Mennonite Education Agency has revised its investment strategy, adopting five stewardship commitments targeting climate change.
The MEA Investment Fund manages more than $150 million in endowment assets of 19 institutions, including schools, colleges, congregations, conferences and other programs.
“The sobering findings from the Intergovernmental Panel on Climate Change served as a significant motivator,” said Aaron Ziulkowski, chair of the environmental, social and governance subcommittee that crafted the statement.
“Further, the economic costs of climate change are becoming more obvious, paving the way for more concrete discussions about the increased investment risk of business as usual.”
The five commitments are:
— To continue to reduce the portfolio’s contribution to climate change and the calamitous impacts rising temperatures will trigger.
— To mitigate the portfolio’s exposure to the economic risks climate change presents to the investment pool and to participate in investment opportunities that will benefit God’s creation.
— To uphold the committee’s duty of care, despite high uncertainty regarding the international policy response to climate change, technological developments and adaptation efforts.
— To take action now and in the future, identifying steps to ensure climate-related risks and opportunities are embedded into the assessment of portfolio risks and opportunities, manager selection and proxy voting.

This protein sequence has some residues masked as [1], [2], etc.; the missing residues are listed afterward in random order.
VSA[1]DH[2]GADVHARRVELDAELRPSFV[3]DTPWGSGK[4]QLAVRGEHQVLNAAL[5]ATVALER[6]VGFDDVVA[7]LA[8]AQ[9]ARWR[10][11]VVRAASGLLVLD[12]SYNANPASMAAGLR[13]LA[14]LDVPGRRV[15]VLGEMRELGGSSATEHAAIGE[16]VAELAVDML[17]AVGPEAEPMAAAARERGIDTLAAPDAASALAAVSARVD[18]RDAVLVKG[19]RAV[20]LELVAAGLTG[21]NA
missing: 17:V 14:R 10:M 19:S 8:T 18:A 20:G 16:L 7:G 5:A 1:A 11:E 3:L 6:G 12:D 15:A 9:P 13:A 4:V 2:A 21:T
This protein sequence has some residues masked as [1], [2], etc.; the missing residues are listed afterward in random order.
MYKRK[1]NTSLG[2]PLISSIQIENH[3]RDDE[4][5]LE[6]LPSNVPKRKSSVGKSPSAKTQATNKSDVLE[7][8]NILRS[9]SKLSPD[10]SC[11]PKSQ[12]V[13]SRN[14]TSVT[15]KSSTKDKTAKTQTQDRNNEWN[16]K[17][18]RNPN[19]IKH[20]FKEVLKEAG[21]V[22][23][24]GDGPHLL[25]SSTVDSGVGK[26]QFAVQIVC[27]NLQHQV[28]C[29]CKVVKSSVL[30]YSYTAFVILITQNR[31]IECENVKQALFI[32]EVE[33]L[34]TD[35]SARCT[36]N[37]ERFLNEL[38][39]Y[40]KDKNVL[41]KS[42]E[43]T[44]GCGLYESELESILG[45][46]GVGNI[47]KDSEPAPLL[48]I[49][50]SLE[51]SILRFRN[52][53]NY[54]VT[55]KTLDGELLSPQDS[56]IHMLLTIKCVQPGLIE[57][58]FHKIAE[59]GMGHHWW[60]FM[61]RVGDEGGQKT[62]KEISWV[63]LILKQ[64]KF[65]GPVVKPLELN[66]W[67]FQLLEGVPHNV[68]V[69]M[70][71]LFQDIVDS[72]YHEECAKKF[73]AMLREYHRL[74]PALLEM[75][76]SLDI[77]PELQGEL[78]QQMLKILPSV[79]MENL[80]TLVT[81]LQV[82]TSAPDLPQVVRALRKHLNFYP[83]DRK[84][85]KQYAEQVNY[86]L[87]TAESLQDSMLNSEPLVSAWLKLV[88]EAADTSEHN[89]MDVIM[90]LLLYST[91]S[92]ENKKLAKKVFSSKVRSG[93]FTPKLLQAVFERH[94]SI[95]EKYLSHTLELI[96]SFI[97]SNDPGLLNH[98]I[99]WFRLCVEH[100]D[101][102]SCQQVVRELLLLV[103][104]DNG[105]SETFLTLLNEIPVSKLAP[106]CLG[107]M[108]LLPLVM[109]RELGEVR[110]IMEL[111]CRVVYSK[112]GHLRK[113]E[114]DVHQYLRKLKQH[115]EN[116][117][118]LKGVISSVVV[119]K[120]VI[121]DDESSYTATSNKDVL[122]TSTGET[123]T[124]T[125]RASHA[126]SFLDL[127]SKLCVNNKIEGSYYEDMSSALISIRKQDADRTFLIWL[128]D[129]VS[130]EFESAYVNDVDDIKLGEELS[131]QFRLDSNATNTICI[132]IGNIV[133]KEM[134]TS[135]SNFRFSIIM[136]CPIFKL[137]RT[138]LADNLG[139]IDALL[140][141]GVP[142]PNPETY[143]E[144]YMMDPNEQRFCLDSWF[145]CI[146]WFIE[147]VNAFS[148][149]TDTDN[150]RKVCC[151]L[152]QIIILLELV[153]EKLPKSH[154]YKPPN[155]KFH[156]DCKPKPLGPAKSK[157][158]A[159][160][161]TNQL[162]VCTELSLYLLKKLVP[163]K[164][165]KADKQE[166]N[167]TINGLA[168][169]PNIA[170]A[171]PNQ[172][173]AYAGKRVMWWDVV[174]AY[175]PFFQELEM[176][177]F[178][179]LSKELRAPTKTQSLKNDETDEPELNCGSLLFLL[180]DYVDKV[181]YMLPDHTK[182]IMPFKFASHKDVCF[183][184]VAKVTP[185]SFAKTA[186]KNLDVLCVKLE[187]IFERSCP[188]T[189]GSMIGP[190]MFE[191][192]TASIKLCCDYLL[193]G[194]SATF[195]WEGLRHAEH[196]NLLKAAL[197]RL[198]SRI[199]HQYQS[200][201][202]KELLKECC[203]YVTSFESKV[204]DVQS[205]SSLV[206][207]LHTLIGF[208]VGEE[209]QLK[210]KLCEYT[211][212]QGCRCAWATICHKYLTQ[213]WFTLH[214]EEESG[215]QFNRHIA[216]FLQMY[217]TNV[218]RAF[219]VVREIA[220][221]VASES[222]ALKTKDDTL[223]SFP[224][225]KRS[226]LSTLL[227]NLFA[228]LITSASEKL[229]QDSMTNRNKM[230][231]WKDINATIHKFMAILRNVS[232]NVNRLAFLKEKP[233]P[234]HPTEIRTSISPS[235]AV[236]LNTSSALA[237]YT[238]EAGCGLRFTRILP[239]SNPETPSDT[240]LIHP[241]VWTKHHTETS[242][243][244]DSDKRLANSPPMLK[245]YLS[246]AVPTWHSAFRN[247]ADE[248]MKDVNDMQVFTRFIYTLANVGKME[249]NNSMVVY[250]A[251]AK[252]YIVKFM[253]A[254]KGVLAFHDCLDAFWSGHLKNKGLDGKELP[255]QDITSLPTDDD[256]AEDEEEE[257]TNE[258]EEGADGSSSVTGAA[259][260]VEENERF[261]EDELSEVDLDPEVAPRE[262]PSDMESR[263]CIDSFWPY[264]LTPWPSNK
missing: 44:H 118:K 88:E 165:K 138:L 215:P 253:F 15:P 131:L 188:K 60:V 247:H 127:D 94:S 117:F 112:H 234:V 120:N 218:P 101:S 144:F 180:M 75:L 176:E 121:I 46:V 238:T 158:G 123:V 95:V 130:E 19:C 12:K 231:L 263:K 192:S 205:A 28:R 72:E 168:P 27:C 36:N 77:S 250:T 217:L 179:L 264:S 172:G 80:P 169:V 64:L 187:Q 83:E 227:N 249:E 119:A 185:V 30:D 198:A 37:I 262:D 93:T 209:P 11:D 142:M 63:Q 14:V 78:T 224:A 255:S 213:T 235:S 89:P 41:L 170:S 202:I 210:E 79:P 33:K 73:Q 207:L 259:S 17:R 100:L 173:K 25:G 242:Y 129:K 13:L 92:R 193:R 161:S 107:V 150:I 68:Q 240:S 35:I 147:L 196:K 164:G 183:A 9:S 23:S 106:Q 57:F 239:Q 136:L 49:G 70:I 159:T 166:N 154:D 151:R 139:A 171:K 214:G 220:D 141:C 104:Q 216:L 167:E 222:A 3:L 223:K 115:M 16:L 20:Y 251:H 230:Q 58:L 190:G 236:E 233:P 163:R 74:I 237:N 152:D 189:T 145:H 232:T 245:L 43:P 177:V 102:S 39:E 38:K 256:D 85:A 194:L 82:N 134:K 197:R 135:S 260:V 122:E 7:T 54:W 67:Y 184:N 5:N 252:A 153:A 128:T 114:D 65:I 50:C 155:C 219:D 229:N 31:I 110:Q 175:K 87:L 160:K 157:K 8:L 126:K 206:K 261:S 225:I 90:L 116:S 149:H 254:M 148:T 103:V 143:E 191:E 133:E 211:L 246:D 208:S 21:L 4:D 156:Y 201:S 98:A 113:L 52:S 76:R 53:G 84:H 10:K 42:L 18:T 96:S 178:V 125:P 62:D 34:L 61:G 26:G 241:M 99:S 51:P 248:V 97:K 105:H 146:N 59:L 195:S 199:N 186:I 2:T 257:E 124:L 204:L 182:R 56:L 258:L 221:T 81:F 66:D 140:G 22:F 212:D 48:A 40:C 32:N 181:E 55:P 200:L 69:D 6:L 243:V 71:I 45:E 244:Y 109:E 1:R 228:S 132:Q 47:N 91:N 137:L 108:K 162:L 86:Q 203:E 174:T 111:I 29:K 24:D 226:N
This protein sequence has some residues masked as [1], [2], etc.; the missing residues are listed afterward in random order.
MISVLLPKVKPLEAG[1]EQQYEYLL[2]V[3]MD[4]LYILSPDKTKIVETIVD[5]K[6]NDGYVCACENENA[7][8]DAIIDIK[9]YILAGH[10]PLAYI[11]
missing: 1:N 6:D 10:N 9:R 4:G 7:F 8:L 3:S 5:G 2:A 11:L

— To communicate transparently with stakeholders and listen to their concerns.
The commitments support the fund’s stewardship investing core values, which include investing in companies that practice environmental stewardship.
Energy sector is out
MEA’s U.S. public equity allocation will no longer hold any companies in the energy sector. Any company that owns fossil fuel reserves will be excluded. A low-carbon “tilt” will be added to the portfolio, which can exclude companies that are carbon-intensive.
“The investment committee is committed to continuing to build our knowledge related to the intersection of climate change and investment management,” Ziulkowski said.
The committee works closely with an external investment consultant that focuses on environmental and social issues.
In addition, the committee has added Chad Horning and Christine Jantz, both of whom have professional expertise with environmental, social and governance investing.
“For many years, the fossil fuel industry exerted its political and economic power in leading the discussion on climate change,” said John Liechty, chair of MEA’s investment committee, which manages the fund. “However, the balance of power is shifting.”
He noted that activists like Greta Thunberg, proponents of the Green New Deal and a growing number of foundations and endowments establishing renewable energy investment policies are influencing political and business leaders.
This shift also can be seen within MEA.
“Climate change is an issue about which students at our academic institutions care deeply,” Ziulkowski said. “Students increasingly are considering how colleges and universities are addressing climate change.”
MEA is an agency of Mennonite Church USA.